Review: The Lab is the perfect spot for Interact Theatre to get funky with a musical celebration of the origins of New Orleans jazz.
We have written previously about the importance of the right venue. A show can crackle with electricity in one room and fizzle in another. Interact Theatre finds the perfect vibe in The Lab for its production of "Hot Jazz at Da Funky Butt." Rough stone walls, dark corners and a hollow echo make a ghostly atmosphere for a play that takes place largely in the Louisiana State Insane Asylum and conjures the haunts of New Orleans Jazz. Lighting designer Marcus Dilliard finds so many articulate angles and Thomas Sandelands' sound hits with eerie resonance.
Interact's loose scenario glances at the story of how jazz rose up in the New Orleans steam 100 years ago. The upper crust fret over a new and raucous music that sets hips on swivels. The famed voodoo practitioner Marie Laveau (Zena Moses) drifts among the characters -- casting spells and setting the course for what would become America's most distinctively musical idiom.
And driving the pulse is Rue Fiya, a New Orleans jazz group that has collaborated with Interact to produce the piece. Moses, Jeremy Phipps, Thomas West, Dave Strong and Eugene Harding cut through the murky air with improvised licks that become part of the show, and simultaneously comment on the action. In the end, they take over in a party that spills into the audience.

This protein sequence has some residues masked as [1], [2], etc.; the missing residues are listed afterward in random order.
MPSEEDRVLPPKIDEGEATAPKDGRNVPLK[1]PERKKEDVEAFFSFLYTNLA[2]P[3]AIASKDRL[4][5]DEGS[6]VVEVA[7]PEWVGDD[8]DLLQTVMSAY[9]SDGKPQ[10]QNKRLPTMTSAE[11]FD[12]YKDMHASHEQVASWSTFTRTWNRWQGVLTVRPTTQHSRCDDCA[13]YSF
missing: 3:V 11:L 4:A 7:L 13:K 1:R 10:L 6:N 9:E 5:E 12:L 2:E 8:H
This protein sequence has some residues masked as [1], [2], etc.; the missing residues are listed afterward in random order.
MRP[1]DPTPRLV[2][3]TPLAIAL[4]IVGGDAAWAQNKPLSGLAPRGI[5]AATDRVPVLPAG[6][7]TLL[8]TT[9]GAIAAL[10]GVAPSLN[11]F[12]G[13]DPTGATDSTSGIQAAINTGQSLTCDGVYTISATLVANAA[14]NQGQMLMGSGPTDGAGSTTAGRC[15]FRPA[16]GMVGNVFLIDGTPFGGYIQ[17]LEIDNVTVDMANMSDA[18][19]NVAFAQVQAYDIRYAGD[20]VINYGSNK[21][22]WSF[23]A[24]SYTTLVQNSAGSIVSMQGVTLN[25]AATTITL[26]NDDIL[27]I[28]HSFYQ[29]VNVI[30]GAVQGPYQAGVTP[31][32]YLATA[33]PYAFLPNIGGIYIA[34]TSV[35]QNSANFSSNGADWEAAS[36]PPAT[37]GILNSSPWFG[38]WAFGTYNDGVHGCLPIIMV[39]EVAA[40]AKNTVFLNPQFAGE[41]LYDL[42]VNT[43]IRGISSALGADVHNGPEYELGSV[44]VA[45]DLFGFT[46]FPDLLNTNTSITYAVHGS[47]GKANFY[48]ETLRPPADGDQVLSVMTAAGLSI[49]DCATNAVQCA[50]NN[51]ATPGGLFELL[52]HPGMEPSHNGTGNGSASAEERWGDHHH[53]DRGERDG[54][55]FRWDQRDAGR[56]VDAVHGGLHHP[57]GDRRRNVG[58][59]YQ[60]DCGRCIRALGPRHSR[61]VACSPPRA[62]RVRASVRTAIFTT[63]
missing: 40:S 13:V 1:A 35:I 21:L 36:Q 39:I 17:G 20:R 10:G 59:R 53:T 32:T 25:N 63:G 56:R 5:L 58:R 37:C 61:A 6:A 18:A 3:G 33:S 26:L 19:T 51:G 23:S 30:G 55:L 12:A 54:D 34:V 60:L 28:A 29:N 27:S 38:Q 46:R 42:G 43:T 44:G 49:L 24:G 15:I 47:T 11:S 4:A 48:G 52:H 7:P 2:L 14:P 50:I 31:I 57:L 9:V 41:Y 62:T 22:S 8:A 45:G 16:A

The script, credited to Interact Artistic Director Jeanne Calvit and writer Dario Tangleson, supposes that a storm strands this musical group (Rue Fiya) at the state asylum. There, stories spin out about jazz's early days, and the spirit of "King" Buddy Bolden, often credited as the creator of jazz, is invoked.
Story, though, takes a definite back seat to spectacle and music. Interact's actors are like a sprawling mob of raw emotion. Composer Aaron Gabriel's music expresses a caustic edge in songs about Jim Crow laws and the hypocrisy of churches that segregated worshippers. Singer Ivory Doublette shines as she belts out "Sin in Sin-copation," and Reginald Haney follows with a love ballad. Moses fills the spaces throughout with musical interludes that act as narration.
This is by no means a history lesson that ever reaches coherence. I'm not sure it was intended that way. The whole thing is something of a Brechtian scene -- aware of its presentation, proud of its unkempt spirit and eager to ride the scales of jazz. It's funky and fun.